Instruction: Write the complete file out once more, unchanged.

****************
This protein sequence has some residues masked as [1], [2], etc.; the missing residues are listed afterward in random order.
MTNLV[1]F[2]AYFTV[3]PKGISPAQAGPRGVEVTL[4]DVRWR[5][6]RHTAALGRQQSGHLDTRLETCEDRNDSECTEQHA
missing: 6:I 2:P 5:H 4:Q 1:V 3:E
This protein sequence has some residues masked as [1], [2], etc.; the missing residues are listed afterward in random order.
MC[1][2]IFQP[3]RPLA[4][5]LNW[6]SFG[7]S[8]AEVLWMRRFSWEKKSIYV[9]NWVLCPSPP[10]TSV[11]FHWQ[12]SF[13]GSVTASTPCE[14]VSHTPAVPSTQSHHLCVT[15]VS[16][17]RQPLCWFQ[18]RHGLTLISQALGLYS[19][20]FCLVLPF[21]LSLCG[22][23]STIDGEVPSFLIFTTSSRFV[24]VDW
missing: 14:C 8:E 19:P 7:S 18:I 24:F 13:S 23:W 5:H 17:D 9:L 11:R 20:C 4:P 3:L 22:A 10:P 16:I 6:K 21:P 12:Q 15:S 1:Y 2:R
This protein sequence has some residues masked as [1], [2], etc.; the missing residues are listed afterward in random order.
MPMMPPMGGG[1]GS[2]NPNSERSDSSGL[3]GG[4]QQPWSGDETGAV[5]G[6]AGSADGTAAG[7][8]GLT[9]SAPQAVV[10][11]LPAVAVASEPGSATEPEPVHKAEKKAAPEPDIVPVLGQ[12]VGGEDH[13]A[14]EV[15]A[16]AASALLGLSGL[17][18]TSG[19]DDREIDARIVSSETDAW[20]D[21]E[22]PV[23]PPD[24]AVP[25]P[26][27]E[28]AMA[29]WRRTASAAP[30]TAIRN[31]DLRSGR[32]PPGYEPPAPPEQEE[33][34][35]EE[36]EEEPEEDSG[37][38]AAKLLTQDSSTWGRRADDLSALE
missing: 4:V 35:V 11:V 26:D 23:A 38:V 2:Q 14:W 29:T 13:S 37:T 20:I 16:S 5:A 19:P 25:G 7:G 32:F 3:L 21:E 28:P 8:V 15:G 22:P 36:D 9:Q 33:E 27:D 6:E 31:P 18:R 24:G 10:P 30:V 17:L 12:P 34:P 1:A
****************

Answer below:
This protein sequence has some residues masked as [1], [2], etc.; the missing residues are listed afterward in random order.
MTNLV[1]F[2]AYFTV[3]PKGISPAQAGPRGVEVTL[4]DVRWR[5][6]RHTAALGRQQSGHLDTRLETCEDRNDSECTEQHA
missing: 6:I 2:P 5:H 4:Q 1:V 3:E
This protein sequence has some residues masked as [1], [2], etc.; the missing residues are listed afterward in random order.
MC[1][2]IFQP[3]RPLA[4][5]LNW[6]SFG[7]S[8]AEVLWMRRFSWEKKSIYV[9]NWVLCPSPP[10]TSV[11]FHWQ[12]SF[13]GSVTASTPCE[14]VSHTPAVPSTQSHHLCVT[15]VS[16][17]RQPLCWFQ[18]RHGLTLISQALGLYS[19][20]FCLVLPF[21]LSLCG[22][23]STIDGEVPSFLIFTTSSRFV[24]VDW
missing: 14:C 8:E 19:P 7:S 18:I 24:F 13:S 23:W 5:H 17:D 9:L 11:R 20:C 4:P 3:L 22:A 10:P 16:I 6:K 21:P 12:Q 15:S 1:Y 2:R
This protein sequence has some residues masked as [1], [2], etc.; the missing residues are listed afterward in random order.
MPMMPPMGGG[1]GS[2]NPNSERSDSSGL[3]GG[4]QQPWSGDETGAV[5]G[6]AGSADGTAAG[7][8]GLT[9]SAPQAVV[10][11]LPAVAVASEPGSATEPEPVHKAEKKAAPEPDIVPVLGQ[12]VGGEDH[13]A[14]EV[15]A[16]AASALLGLSGL[17][18]TSG[19]DDREIDARIVSSETDAW[20]D[21]E[22]PV[23]PPD[24]AVP[25]P[26][27]E[28]AMA[29]WRRTASAAP[30]TAIRN[31]DLRSGR[32]PPGYEPPAPPEQEE[33][34][35]EE[36]EEEPEEDSG[37][38]AAKLLTQDSSTWGRRADDLSALE
missing: 4:V 35:V 11:V 26:D 23:A 38:V 2:Q 14:W 29:T 13:S 37:T 20:I 16:S 5:A 19:P 25:G 7:G 32:F 3:L 21:E 28:P 8:V 15:G 22:P 36:D 9:Q 33:E 27:D 6:E 31:P 18:R 24:G 10:P 30:V 17:L 12:P 34:P 1:A